The Pump Controller C-610 for one Pump Module C-601 is designed for isocratic separations. The flow rate can be easily
adjusted by turning a knob and is indicated by a large illuminated LCD-display. Delivered with a over pressure sensor for maximum
safety.

Pump Manager C-615


The Pump Manager C-615 is designed for both isocratic and gradient separations. Fast operation, easy programming and a
large graphical display allows a quick and easy set up. Running time, solvent consumption and actual pressure are shown during a
separation for maximum optimization. The unit has Input/Outputs for 2 solvent valves and level sensors and includes a pressure sensor
and mixing chamber.

Control Unit C-620


The Control Unit C-620 in combination with Sepacore Control provides precise control of the chromatography system. The
following components can be connected to the Control Unit C-620: 2 to 4 Pump Modules C-601 or C-605 Up to 2 Fraction Collectors
Up to 8 Detectors e.g. UV, RI Sequential Modules C-623 or C-625 for automatic sequential chromatography on up to 5 columns or
cartridges The Control Unit C-620 is included in the Sepacore Control
package.

Type of pump
Vacuum Pump/peristaltic Pump
Transfer Solvent from Mobile phase Reservoir to Flash Pump.

Sample Injection Systems:


Injection systems are designed to facilitate column loading with liquids and low solubility oils and solids. Regardless of the
nature or quantity of the material.

Injection Valve:
For the sample injection of 0–5 ml.

Columns
Glass Columns
A wide range of columns offer maximum flexibility for every situation. Depending on the nature and the quantity of the
sample offers a series of column types which vary in form, size and performance.

Pre-columns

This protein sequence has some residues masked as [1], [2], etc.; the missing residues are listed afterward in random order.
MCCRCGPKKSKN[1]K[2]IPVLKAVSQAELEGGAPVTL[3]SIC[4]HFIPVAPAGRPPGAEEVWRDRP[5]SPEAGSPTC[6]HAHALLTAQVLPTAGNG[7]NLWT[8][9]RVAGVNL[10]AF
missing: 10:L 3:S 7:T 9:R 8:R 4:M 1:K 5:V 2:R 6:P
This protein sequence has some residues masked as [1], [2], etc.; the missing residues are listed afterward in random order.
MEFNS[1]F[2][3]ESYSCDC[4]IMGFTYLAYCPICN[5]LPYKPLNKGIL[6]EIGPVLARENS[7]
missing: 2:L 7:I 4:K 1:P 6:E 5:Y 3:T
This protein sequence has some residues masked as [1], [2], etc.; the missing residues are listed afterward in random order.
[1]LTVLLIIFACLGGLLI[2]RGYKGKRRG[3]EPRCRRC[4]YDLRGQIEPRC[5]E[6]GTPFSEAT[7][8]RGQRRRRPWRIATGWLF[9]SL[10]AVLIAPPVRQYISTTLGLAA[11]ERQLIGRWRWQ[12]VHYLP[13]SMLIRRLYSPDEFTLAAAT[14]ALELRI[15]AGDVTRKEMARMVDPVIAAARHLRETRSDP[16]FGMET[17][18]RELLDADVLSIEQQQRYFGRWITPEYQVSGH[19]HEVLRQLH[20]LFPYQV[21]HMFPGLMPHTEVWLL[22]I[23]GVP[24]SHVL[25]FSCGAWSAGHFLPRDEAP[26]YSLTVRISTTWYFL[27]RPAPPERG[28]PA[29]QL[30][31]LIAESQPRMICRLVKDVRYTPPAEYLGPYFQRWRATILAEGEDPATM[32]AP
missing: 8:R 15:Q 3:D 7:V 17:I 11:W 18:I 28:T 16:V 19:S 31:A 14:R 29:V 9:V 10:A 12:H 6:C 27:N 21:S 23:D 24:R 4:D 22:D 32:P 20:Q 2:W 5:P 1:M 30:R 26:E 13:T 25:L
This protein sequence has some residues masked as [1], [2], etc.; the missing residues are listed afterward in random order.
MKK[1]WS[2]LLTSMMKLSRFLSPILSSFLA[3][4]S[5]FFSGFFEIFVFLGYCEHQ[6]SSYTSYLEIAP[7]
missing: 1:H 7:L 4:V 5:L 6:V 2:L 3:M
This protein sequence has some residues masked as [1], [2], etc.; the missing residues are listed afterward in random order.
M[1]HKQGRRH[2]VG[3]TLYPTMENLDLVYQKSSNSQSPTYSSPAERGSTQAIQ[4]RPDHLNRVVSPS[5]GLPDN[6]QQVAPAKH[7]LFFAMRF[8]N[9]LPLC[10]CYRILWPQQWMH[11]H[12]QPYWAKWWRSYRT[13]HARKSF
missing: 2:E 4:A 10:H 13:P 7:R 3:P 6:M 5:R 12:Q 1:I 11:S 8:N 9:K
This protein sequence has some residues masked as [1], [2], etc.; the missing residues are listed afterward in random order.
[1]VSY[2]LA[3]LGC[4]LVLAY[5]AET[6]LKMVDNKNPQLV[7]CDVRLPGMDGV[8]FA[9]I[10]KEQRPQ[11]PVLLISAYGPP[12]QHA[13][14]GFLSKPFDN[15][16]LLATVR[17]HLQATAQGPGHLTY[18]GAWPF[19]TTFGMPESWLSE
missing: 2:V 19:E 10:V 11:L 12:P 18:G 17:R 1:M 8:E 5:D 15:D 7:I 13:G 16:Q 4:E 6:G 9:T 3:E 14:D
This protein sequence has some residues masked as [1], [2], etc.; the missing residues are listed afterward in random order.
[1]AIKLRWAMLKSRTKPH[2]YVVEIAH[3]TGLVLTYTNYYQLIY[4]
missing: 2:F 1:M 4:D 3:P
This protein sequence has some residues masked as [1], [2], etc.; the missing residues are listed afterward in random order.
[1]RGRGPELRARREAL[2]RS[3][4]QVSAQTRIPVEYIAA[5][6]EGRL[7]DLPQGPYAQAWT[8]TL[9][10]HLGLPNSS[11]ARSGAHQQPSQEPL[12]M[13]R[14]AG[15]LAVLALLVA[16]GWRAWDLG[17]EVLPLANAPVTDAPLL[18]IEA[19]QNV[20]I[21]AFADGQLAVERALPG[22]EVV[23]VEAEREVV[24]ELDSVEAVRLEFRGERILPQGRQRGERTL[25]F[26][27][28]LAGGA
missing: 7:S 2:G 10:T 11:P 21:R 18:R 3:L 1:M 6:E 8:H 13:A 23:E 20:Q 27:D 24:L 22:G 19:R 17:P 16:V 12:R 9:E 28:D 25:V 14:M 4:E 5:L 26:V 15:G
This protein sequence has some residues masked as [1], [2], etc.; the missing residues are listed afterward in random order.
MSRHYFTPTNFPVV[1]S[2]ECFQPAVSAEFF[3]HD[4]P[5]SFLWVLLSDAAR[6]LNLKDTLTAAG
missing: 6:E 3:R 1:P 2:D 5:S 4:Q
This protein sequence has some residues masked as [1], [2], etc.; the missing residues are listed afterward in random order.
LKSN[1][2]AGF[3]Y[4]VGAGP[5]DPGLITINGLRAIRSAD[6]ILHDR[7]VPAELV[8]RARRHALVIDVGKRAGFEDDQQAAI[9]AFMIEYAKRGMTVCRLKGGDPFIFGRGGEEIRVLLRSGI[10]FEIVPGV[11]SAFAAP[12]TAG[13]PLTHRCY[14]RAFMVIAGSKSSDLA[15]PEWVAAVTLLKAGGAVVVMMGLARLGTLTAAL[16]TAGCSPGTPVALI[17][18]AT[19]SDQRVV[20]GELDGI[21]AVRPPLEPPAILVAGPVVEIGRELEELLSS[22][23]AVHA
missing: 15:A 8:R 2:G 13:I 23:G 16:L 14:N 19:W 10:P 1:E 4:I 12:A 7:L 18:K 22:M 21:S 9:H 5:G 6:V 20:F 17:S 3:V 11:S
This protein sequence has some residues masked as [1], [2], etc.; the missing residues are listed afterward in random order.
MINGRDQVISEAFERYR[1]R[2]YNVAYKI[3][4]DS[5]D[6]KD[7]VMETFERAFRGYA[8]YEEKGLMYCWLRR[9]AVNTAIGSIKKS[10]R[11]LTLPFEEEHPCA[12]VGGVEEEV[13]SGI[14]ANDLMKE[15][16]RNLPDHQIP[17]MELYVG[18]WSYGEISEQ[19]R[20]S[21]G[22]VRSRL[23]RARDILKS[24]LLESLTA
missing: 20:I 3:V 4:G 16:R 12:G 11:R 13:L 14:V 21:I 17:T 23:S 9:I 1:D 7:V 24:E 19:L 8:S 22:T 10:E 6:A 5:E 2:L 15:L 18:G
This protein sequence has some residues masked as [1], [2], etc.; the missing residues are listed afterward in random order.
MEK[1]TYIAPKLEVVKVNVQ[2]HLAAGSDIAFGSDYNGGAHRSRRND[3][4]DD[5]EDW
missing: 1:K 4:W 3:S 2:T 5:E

Pre-column are minimizing dead volumes and enhance the life time of the main column by trapping contaminants. The small
Pre-column, fits to Glass Columns of inner diameter of ID 15, 26, 36 and 49 mm. The large Pre-column, fits to Glass Columns of ID
70 and 100 mm inner diameter.

Filling Sets for Glass Columns


Dry Filling Set:
The Dry Filling Set is employed for filling glass columns with silica gel using compressed gas. Silica gel in the size range of 25 – 200
μm can be packed with this method.

Slurry Filling Set:


The Slurry Filling Set is used for wet filling and conditioning of glass columns with silica gel particles smaller than 25 μm.

Fraction Collector
7356

For simple separations a column, pump and pump controller may be enough. For a greater level of automation with precision,
performance and ease of use the Fraction Collector can be incorporated into most setups.
Page

www.iajpr.com
Vol 7, Issue 01, 2017. Mr. Ramesh Dattatraya Bhusal et al. ISSN NO: 2231-6876

Fraction Collector C-660


The intelligent, height-adjustable Fraction Collector with dialogue language options for preparative chromatography. The C-
660 collects the separated substances according to time, volume or peak.
During each run, up to 12 liters can be collected in a maximum of 240 glass tubes. With the Teach-In function customer
designed racks can be programmed and checked by using the Show mode. Sample collection according to time, volume or peak Total
capacity of 12 liters in max. 240 glass tubes integrated peak collection for 2 detector signals Teach-In function for customer specific
programming RS-232 interface for transferring data to a PC 2 Detector inlets, 2 Recorder outlets Compatibility with Sync ore Racks
Optional: Waste Diverter valve and Level sensor.

DETECTOR
3 detectors delivering a very precise analysis of the separation results. For most applications one of the robust UV/Vis
detectors would be sufficient for the systems detection needs. Both detectors are delivered in combination with a preparative flow cell.
In the absence of adequate UV/Vis absorption, likely for sugars or polymers, a Differential Refractometer (RI Detector) in
combination with a UV/Vis detector is the preferred setup.

UV Monitor:
Filter Photometer with four standards built in filters at 200 nm, 220 nm, 254 nm and 280 nm. Delivered with built in